Miller-Abbott tube

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Miller-Abbott tube

 [mil´er-ab´ot]
a double-channel intestinal tube with an inflatable balloon at its distal end, used for diagnosing and treating obstructive lesions of the small intestine. The tube is inserted via a nostril and gently passed through the stomach and into the small intestine.

The Miller-Abbott tube is often used in the treatment of intestinal obstruction. Care must be used in irrigating the tube and in attaching it to a suction apparatus because of the possibility of confusing the two lumina. The lumen marked “suction” is used for irrigations and suction; the other lumen leads to the small rubber bag intended to hold the tube in place. The introduction of too large an amount of fluid into the bag could lead to rupture of the intestine.

Mil·ler-Ab·bott tube

(mil'ĕr ab'ŏt),
a tube with two lumens, one ending in a small collapsible balloon and the other in a metallic tip with numerous perforations; used for decompression and stenting of the small intestine.
Synonym(s): Abbott tube

Miller-Abbott tube

Etymology: Thomas G. Miller, American physician, 1886-1981; William O. Abbott, American physician, 1902-1943
a long, small-caliber double-lumen catheter once widely used in intestinal intubation for decompression and originally containing mercury. One lumen ends in a perforated metal tip and the other in a collapsible balloon. These tubes are radiopaque and can therefore be seen on a radiogram. Similar tubes, such as the Maglinte or MDEC tube have largely replaced the Miller-Abbott tube. Compare Harris tube. See also gastric intubation.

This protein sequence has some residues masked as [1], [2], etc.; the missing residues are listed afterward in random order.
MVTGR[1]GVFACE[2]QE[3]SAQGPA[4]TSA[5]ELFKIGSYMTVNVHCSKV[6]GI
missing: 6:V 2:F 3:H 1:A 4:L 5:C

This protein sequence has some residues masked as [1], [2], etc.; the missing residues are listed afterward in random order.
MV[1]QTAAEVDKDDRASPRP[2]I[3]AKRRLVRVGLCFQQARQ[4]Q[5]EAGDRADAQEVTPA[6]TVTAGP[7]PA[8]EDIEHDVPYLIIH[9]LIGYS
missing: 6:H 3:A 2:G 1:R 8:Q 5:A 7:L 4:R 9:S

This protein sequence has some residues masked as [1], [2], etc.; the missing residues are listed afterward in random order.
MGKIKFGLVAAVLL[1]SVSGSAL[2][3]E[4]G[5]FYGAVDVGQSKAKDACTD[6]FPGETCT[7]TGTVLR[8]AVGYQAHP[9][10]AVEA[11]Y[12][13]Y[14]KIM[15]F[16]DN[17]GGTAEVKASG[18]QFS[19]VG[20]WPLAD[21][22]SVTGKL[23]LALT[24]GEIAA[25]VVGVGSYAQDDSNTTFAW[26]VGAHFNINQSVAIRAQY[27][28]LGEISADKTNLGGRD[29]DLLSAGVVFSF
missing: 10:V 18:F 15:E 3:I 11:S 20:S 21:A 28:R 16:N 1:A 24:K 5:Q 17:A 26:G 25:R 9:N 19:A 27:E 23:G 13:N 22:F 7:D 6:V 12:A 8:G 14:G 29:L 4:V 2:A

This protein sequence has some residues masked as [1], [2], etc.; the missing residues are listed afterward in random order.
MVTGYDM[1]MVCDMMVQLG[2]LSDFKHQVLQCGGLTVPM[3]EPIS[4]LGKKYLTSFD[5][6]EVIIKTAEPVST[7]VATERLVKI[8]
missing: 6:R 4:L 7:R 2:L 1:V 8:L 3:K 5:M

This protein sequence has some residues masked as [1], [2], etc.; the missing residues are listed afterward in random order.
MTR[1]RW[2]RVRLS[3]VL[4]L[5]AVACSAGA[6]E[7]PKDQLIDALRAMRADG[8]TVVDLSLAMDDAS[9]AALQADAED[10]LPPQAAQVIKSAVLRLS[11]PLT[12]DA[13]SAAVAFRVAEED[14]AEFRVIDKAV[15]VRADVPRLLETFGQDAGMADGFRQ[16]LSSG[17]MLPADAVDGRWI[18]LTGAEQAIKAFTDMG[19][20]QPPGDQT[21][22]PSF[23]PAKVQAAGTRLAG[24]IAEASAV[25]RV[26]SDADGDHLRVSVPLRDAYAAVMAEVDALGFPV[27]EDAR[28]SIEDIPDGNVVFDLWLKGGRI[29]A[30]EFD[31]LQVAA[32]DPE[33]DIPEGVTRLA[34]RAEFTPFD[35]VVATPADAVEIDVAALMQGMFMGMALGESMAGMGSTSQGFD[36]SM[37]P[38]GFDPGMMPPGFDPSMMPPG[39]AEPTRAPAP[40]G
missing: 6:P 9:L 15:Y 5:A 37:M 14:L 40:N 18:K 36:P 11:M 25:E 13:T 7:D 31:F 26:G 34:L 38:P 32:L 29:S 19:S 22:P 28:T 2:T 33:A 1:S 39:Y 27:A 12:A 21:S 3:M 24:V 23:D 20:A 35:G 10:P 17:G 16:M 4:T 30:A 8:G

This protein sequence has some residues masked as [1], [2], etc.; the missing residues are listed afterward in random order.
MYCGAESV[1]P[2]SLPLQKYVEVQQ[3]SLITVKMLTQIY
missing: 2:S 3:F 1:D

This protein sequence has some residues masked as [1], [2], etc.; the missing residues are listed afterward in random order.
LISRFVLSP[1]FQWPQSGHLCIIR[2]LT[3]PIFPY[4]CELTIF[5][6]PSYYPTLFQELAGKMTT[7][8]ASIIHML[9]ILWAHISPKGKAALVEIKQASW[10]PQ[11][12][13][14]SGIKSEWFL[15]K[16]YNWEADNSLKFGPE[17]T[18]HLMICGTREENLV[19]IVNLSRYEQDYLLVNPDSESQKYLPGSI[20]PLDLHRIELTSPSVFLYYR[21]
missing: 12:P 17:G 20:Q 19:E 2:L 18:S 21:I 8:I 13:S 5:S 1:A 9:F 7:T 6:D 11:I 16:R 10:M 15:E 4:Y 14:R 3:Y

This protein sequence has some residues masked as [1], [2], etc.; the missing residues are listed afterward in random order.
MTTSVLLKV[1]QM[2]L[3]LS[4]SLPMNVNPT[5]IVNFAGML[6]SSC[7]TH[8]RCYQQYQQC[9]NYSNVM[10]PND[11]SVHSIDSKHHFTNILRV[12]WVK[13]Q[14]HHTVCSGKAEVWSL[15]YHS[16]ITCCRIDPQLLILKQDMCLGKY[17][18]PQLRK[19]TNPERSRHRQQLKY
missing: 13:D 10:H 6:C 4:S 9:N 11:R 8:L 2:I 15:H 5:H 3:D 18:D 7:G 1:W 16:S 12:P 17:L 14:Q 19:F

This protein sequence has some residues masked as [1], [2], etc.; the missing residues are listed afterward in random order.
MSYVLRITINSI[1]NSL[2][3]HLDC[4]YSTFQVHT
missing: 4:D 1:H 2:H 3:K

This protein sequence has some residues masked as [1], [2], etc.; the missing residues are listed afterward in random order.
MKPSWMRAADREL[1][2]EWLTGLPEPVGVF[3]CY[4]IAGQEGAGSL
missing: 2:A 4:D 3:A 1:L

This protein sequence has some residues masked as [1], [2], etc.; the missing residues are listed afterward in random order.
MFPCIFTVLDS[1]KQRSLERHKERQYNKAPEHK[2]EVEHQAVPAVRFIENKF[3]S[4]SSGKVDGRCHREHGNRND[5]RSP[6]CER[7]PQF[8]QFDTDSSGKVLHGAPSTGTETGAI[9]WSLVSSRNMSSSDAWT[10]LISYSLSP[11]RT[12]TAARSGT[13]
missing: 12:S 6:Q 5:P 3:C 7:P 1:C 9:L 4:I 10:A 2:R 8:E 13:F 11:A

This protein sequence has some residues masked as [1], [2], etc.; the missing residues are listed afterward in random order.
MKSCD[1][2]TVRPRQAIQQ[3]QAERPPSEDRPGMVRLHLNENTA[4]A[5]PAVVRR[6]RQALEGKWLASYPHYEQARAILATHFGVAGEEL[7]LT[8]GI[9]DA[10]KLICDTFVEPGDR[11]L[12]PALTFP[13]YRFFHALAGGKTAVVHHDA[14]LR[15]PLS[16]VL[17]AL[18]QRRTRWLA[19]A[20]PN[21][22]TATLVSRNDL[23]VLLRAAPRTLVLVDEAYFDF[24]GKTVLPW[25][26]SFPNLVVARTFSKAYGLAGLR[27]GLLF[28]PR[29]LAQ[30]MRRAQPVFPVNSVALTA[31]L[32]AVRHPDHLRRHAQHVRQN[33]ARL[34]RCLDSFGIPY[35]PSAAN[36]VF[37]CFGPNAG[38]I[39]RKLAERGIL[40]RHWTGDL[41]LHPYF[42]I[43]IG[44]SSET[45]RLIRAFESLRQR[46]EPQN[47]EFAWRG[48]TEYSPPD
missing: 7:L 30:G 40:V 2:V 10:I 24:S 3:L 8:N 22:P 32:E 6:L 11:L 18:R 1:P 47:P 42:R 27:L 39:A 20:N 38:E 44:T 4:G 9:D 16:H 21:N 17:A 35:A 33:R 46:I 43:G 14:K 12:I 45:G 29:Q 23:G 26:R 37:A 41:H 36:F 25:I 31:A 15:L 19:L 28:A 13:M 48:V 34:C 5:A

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Miller-Abbott tube

Mil·ler-Ab·bott tube

(mil'ĕr ab'ŏt tūb)
A tube with two lumens, one ending in a small collapsible balloon and the other in a metallic tip with numerous perforations; used for intestinal decompression.
Synonym(s): Abbott tube.

Miller-Abbott tube

A tube with a double bore and a balloon at the end, that is passed into and through the stomach and allowed to be carried by PERISTALSIS into the bowel to locate an obstruction and allow clearance by aspiration. (Thomas Grier Miller, American physician, b. 1886, and William Osler Abbott, 1902–43, American physician).

Abbott,

William Osler, U.S. physician, 1902-1943.
Abbott tube - Synonym(s): Miller-Abbott tube
Miller-Abbott catheter - Synonym(s): Miller-Abbott tube
Miller-Abbott tube - see under Miller, Thomas Grier

Miller,

Thomas Grier, U.S. internist, 1886-1981.
Miller-Abbott catheter - Synonym(s): Miller-Abbott tube
Miller-Abbott tube - a double-lumen tube used for intestinal decompression. Synonym(s): Abbott tube; Miller-Abbott catheter

Miller-Abbott tube

a double-channel intestinal tube with an inflatable balloon at its distal end, used for diagnosing and treating obstructive lesions of the small intestine. The tube is inserted via a nostril and gently passed through the stomach and into the small intestine. Used in humans in the treatment of intestinal obstruction.